A young woman is fighting for her life in hospital after she hit turbulence mid-skydive, causing her parachute to deflate.
An Adelaide skydiver is fighting for her life in hospital after hitting turbulence during a 1400ft jump, causing her parachute to deflate.
The 26-year-old woman was left with critical head injuries and a fractured leg after the serious training incident around midday yesterday.
The woman, believed to be an experienced skydiver, was practising the 1400ft (426m) jump at the Adelaide Tandem Skydiving School in Lower Light, around 45 minutes north of the city.
She was flown to Royal Adelaide Hospital and is still in a critical condition.
"Right before she landed something went wrong, we believe it may have been turbulence. If it was that, it was severe," Club Safety Officer Richard Timperon toldmedia at the time.
"We had several witnesses, including myself, see an experienced skydiver have a hard landing."
It is believed the woman was part of a skydiving group when the accident occured.
It's understood the Australian Parachute Federation is investigating the jump.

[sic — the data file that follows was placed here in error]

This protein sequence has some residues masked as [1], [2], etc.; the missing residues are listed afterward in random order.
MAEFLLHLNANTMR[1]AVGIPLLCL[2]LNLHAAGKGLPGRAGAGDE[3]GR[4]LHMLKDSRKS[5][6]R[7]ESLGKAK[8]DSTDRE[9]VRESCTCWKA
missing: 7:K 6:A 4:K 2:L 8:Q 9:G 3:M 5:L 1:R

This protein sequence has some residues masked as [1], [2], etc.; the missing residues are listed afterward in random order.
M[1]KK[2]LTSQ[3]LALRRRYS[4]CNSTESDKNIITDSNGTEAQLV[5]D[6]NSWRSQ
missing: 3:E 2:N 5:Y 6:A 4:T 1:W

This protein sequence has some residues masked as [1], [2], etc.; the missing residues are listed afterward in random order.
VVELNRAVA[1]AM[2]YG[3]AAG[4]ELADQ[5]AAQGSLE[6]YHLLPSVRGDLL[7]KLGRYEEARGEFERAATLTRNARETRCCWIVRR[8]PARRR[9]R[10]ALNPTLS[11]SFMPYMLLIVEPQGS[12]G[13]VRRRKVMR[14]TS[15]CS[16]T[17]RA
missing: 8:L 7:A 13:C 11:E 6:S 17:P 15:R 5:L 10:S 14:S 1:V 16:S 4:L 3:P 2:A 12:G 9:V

Earlier, a spokesman for the Adelaide skydiving school told reporters the woman had completed more than 150 jumps.
"It's understood her parachute deflated 30 metres before landing," a SA Police spokesman told the Daily Mail.
"Police have taken statements from a number of witnesses and the Australian Transport Safety Bureau will be investigating."
Adelaide Tandem Skydiving School, one of the few places to learn the craft in South Australia, is run by Allan Gray.
In its business description, Gray is described as having "over 30 years of military service including as an instructor at the Australian Army Parachute Training School".
"Our Instructors have over 50,000 skydives between them and we have the highest number of National and World skydiving record holders in South Australia," the business description reads.
"Our Chief Instructor has two World records, a European record and over eight National skydiving records. Our highly experienced and professional instructors can take you for a tandem or teach you to skydive solo. We tailor the adrenaline rush to suit you."